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J.K. Rowling revision evidences that books belong to the readers

J.K. Rowling revisions evidence that books belong to the readers (credit: Alison Chiu/Advertising Staff Member) J.K. Rowling revisions evidence that books belong to the readers (credit: Alison Chiu/Advertising Staff Member)
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In a recent interview with Emma Watson for Wonderland magazine, J.K. Rowling, came out of left field to take a kick at perhaps one of the most cherished aspects of Harry Potter: Ron and Hermione’s romance. During the interview, Rowling admitted to Watson that Hermione might have been better off with Harry.

This revelation sent shock waves through the social networking world, and soon enough, fans voiced their confusion, anger, and disappointment. Tweets ranged from expressing heartbreak to denial to triumph as long-settled shipping wars erupted again throughout the fandom.

As a fan of the series, and having read all the books cover to cover, I was a little perplexed by the buzz surrounding Rowling’s comments. After all, Rowling has made similar comments in the past, such as declaring Dumbledore to be gay and stating that she seriously considered killing off Ron halfway through the series.

But Rowling’s comments beg the question: Why do the fans care so much about what Rowling says? In fact, why are fans angry that she has come out and said what she has about Ron and Hermione’s relationship?

It’s extremely important to note that she had been answering questions in an interview — a formal venue that is sure to guarantee fan buzz online. Aren’t we, the fans, the reason that she feels prompted to throw these details out during such an interview?

Moreover, Rowling has left us with this comment and has obviously angered some of Harry Potter fandom. Fans are angry because they are taking her comments to heart. I don’t think we should.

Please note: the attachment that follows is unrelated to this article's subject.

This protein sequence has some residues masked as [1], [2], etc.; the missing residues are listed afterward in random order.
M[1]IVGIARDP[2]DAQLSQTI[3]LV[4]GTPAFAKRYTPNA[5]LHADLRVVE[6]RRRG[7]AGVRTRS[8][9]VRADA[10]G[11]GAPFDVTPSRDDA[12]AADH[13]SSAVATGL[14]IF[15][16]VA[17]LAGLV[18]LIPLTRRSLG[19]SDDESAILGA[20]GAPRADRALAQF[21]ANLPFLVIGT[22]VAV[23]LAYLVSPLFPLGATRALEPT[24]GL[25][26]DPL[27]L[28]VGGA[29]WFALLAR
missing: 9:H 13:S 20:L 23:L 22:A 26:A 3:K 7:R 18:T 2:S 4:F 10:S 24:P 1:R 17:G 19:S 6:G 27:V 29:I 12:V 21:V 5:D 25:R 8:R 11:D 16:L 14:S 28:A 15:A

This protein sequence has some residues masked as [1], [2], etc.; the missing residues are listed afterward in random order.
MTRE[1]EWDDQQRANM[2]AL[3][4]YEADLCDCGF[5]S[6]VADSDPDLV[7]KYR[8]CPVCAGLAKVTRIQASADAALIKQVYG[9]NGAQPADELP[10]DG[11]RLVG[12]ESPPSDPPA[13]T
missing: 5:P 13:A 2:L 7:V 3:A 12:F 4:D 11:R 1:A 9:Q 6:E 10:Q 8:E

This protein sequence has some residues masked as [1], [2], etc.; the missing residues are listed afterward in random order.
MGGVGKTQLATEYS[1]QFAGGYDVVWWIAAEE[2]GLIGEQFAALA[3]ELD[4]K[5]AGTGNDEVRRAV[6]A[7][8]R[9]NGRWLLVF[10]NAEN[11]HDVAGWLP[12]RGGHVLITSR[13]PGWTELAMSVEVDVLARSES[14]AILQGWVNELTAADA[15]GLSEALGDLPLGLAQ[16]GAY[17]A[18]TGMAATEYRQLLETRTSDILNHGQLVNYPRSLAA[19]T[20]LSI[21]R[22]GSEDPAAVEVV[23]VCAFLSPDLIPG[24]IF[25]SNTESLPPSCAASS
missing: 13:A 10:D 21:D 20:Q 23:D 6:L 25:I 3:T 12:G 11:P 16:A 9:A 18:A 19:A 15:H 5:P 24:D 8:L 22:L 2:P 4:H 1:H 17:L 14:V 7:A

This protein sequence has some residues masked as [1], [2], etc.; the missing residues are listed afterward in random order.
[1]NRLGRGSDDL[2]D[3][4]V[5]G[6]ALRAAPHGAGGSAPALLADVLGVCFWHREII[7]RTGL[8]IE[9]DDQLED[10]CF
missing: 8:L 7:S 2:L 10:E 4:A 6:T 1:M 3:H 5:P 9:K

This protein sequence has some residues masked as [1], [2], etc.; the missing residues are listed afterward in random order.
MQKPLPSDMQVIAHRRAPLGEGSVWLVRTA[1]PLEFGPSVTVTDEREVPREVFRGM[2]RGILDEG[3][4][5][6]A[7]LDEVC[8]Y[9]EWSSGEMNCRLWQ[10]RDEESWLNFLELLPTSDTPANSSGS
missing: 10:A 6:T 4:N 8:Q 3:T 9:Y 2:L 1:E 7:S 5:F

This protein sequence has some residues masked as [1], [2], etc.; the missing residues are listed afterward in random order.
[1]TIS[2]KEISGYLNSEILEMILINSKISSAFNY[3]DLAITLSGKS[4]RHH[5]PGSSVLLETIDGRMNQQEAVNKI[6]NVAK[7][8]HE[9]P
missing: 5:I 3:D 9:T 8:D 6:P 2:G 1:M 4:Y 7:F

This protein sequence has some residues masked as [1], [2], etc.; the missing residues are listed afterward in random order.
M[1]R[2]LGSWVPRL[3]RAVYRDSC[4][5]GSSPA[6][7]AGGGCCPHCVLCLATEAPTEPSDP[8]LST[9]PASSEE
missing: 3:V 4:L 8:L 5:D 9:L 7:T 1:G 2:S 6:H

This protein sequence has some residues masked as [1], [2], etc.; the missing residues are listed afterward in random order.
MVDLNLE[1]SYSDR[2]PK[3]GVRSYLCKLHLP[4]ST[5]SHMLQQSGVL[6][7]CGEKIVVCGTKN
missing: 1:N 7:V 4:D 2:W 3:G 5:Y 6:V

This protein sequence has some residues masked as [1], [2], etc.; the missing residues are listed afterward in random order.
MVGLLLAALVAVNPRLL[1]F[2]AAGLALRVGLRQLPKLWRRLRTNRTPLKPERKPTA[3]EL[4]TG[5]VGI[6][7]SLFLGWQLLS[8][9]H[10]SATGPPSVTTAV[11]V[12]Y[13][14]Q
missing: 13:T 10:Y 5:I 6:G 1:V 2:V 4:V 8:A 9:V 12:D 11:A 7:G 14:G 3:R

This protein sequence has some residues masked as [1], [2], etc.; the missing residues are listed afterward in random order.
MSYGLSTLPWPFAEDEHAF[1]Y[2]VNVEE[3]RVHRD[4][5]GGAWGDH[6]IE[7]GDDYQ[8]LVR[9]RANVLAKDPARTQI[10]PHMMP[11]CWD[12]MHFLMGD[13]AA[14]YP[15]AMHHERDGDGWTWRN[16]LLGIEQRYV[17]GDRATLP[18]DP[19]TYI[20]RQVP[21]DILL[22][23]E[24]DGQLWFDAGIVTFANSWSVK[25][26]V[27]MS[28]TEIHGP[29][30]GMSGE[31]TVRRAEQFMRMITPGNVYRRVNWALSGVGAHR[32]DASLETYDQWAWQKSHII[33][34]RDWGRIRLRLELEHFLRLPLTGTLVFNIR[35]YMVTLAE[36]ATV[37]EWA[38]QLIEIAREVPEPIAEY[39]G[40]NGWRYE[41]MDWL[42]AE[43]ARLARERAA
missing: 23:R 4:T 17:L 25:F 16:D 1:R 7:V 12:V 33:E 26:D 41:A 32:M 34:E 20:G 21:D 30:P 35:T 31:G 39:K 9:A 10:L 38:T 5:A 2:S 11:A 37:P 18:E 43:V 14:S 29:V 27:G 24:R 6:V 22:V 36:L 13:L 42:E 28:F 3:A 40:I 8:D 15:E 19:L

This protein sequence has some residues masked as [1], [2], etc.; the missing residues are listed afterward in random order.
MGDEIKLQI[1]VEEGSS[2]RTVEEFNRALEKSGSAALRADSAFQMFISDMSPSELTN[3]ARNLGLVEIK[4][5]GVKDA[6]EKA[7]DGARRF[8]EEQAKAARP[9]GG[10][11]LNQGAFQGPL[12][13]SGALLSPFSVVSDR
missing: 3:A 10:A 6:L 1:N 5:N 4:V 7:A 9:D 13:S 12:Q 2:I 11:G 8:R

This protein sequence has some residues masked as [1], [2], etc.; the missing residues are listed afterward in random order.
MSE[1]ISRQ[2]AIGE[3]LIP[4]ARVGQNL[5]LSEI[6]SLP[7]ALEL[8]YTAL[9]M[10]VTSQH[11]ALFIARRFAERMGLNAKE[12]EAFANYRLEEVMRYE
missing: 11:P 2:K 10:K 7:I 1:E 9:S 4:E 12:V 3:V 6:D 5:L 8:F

As readers, we should evaluate a piece of work as it stood when published, not what the piece of work could have been. In fact, does Rowling’s post-writing opinion on the novels matter at all?

Harry Potter should stand alone as a series. Even though Rowling is the author and Harry Potter was her work of art, any commentary or inference should be based on the work itself.

Rowling can say anything about the novel, but the fact is that it really doesn’t matter. Rowling stated that the reason she wanted Ron and Hermione together was out of a personal choice, and not for literary reasons.

What fans and Rowling alike are forgetting is that novels, and artwork in general, are reflections of an author’s personal choices, and these choices do not have to be strictly artistic or literary. If they were, we would be left with a dry piece of work, devoid of any humanity that makes art moving or relatable.

As an artist, Rowling is allowed to look back and wistfully think, “I wish this” and “I wish that.” That response is natural, and it is her right to develop as both a writer and an artist. Readers and fans alike should not allow any of Rowling’s thoughts, however, to affect the way in which they read and interpret the text.

Even if Rowling had made some point or suggested some change that fans found agreeable, readers should still focus on the novel itself because, as a work of art, it is relevant only to the specific context in which it was created.

The shifting thoughts from the author or society should not change people’s relationship with the original text.